5 Marines Killed 4 Wounded 21 Bodies

5 Marines Killed, 4 Wounded
21 Bodies Found
Sunnis Reject offer on Constitutional Committee

Guerrillas killed 5 Marines near Haqlaniyah in Anbar Province on Thursday.

Some 21 bodies were discovered near Qaim in western Iraq, some executed mafia style with a bullet to the back of the head. Two were beheaded. Twenty Iraqi soldiers were kidnapped recently in that area, but it is unknown whether any of the bodies belonged to those captured.

Reuters reports a string of violent attacks on Thursday and Friday:

“Near the northern oil refining town of Baiji, a suicide car bomber wounded four soldiers in a U.S. military convoy on Thursday, the military said. . .”

“Two worshippers were wounded after Friday prayers at a Shi’ite mosque in Baghdad’s troubled Dora district when gunmen opened fire on the building . . .

In the northern city of Kirkuk, where Arabs, Kurds and Turkmen are vying for control of vast oil resources, the head of the anti-terrorist police — a Kurd — was shot dead in his car.”

Al-Zaman clarifies that the man killed was Lt. Col. Rahim Uthman Said, the director of counter-terrorism in Kirkuk. Also killed was his deputy, Major Ghanim Jiyad Jabbar.

It adds that in Basra, police Gen. Karim al-Daraji, the commander of the police academy for southern Iraq and his brother were killed in a hail of bullets when their car was cut off by another vehicle. Al-Daraji, who had survived two earlier assassination attempts, is the highest-ranking member of the security forces killed in Basra since the fall of Saddam.

Al-Zaman says that the American general in charge of Operation Lightning, a sweep of Sunni Arab neighborhoods in Iraq, has caused the guerrillas to switch from car bombings to assassinations as their primary tactic. He admitted that there might well be reprisals from the guerrillas for the arrest of about 1000 suspected militants during the operation. About 50 of those arrested have been Arab foreign nationals.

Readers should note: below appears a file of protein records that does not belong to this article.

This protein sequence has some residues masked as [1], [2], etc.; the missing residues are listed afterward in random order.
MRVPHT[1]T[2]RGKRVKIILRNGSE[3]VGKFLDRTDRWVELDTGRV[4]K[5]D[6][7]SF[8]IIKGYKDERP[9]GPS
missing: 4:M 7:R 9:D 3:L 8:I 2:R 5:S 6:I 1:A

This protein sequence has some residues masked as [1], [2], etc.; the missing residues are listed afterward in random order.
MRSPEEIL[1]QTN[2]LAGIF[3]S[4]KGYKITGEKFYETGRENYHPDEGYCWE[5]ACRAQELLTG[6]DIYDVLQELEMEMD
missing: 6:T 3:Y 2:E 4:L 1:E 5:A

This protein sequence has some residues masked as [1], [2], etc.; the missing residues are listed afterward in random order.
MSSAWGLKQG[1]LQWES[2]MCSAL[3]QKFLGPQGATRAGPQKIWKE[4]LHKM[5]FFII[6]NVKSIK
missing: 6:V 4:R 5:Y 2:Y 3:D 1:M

Al-Sharq al-Awsat reports that a roadside bombing intended for an American convoy in South Baghdad instead killed an Iraqi and wounded another.

Reuters says that the Sunni Arabs rejected an offer to add 15 Sunnis to the 55-member parliamentary committee that is charged with drafting the constitution. There are only two Sunni members of parliament on the committee at present. Only MPs have the right to vote on the committee. The additional members would only be able to consult, though several top Iraqi politicians have given undertakings that the committee will seek broad consensus on all contentious issues.

The Sunni Arabs want 25 additional seats, more than the 15 that the Kurds have. In part this demand reflects their unrealistic estimation of the size of their ethnic group. They often assert that Iraq has a Sunni Arab majority. In fact, Shiites probably form 62 percent and Kurds may be 18 percent. Given that Christians, Turkmen and some other small minorities make up 5 percent, Sunni Arabs could be as little as 15 percent of the population.

Given that it is June 11 and the constitutional committee has still not been finalized, the likelihood that a whole constitution can be drafted by August 15, which always seemed a stretch, has become completely absurd.

The International Crisis Group is anyway recommending that the Iraqi government take its time and invoke the provision in the interim constitution that allows it to postpone the deadline for finalizing the constitution for 6 months.

Al-Zaman: The Iraqi Islamic Party said Friday that it was not enough for the American government to issue statements deploring the desecration of the Quran by US military interrogators at Guantanamo prison. The Bush administration statement condemning the incidents cannot erase them, he said. The statement made fun of the allegations by the Americans (“and the Zionists”) that these were isolated incidents in Guantanamo, Abu Ghraib, Buca and the Occupied Territories of Palestine.

It asked, “What impelled the Zionists and the Americans to desecrate a book revealed by God, if not a culture of hatred and an attempt to erase the Other?” It added, “The perpetrator is one, the crime is premeditated, and the hatred for Islam and Muslims is ongoing and without let in an unlimited series.”

Iraqi petroleum production will not exceed 1.5 million barrels at day for some time, according to Petroleum minister Ibrahim Bahru’l-Ulum. Iraq had been producing nearly twice that before the war.

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